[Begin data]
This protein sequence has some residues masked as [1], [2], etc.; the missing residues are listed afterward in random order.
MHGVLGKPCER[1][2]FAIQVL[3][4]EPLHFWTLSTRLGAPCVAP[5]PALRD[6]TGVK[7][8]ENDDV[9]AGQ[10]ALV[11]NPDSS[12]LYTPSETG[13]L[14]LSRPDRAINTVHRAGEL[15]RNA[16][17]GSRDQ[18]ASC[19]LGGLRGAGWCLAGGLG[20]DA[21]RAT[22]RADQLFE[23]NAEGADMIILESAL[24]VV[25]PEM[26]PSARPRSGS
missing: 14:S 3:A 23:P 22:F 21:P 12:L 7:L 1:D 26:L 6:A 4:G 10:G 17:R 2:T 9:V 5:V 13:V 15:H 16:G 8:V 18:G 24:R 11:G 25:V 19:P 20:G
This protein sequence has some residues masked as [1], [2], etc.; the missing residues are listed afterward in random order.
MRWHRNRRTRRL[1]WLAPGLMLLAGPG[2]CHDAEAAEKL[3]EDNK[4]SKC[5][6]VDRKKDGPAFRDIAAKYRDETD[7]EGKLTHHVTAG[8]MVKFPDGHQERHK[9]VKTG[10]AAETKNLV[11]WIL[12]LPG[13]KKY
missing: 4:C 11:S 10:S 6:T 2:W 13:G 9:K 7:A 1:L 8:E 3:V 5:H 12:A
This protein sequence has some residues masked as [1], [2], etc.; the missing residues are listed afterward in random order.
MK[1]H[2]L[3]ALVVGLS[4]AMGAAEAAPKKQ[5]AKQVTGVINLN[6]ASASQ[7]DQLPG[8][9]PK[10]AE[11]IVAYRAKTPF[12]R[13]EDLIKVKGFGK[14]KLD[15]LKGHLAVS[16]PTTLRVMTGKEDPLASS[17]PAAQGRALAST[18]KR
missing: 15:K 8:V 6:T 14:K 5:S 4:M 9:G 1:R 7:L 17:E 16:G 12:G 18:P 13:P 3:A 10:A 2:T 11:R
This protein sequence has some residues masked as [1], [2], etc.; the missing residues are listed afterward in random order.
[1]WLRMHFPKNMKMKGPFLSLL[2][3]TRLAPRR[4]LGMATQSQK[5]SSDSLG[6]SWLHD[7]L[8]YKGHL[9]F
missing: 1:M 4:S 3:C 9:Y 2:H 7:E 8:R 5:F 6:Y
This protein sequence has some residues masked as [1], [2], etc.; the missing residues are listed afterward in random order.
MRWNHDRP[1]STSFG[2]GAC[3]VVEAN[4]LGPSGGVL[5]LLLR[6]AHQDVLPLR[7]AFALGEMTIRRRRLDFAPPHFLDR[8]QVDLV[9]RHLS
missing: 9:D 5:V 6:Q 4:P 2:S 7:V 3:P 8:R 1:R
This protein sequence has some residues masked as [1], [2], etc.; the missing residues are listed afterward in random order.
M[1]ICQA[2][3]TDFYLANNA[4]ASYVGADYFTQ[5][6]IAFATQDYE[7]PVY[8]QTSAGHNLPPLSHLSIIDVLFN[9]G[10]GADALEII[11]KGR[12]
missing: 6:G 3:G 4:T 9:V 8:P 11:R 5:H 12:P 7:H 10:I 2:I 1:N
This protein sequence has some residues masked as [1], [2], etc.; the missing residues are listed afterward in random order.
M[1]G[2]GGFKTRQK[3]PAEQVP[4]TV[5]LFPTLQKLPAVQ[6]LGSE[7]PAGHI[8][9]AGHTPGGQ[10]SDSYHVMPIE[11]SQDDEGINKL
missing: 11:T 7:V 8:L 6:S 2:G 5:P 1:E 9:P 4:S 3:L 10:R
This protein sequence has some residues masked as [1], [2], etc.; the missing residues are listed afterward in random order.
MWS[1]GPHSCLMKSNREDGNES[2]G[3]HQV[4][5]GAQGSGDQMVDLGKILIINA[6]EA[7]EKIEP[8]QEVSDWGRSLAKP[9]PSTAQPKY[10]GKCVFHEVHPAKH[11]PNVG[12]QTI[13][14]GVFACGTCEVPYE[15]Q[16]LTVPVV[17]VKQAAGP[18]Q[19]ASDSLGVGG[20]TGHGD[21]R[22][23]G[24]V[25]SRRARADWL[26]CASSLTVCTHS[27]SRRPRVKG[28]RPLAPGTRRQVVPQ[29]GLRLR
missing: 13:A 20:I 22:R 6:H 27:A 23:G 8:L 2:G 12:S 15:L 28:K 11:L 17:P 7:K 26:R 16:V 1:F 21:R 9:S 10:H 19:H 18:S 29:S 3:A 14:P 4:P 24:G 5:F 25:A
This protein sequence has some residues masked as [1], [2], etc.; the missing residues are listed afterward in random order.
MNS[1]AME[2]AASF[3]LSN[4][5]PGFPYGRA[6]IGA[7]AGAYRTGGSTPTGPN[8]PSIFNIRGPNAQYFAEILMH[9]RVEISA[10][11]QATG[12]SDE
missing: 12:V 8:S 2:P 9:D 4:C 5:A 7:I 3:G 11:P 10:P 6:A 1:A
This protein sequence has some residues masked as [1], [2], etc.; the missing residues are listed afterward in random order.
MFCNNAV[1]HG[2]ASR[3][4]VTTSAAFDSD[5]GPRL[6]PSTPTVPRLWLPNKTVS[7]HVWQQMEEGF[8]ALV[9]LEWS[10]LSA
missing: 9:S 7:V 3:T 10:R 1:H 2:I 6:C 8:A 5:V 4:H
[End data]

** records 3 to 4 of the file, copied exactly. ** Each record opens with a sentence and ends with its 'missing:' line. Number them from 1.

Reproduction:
This protein sequence has some residues masked as [1], [2], etc.; the missing residues are listed afterward in random order.
MK[1]H[2]L[3]ALVVGLS[4]AMGAAEAAPKKQ[5]AKQVTGVINLN[6]ASASQ[7]DQLPG[8][9]PK[10]AE[11]IVAYRAKTPF[12]R[13]EDLIKVKGFGK[14]KLD[15]LKGHLAVS[16]PTTLRVMTGKEDPLASS[17]PAAQGRALAST[18]KR
missing: 15:K 8:V 6:T 14:K 5:S 4:M 9:G 1:R 7:L 17:E 16:G 12:G 18:P 13:P 3:A 10:A 2:T 11:R
This protein sequence has some residues masked as [1], [2], etc.; the missing residues are listed afterward in random order.
[1]WLRMHFPKNMKMKGPFLSLL[2][3]TRLAPRR[4]LGMATQSQK[5]SSDSLG[6]SWLHD[7]L[8]YKGHL[9]F
missing: 1:M 4:S 3:C 9:Y 2:H 7:E 8:R 5:F 6:Y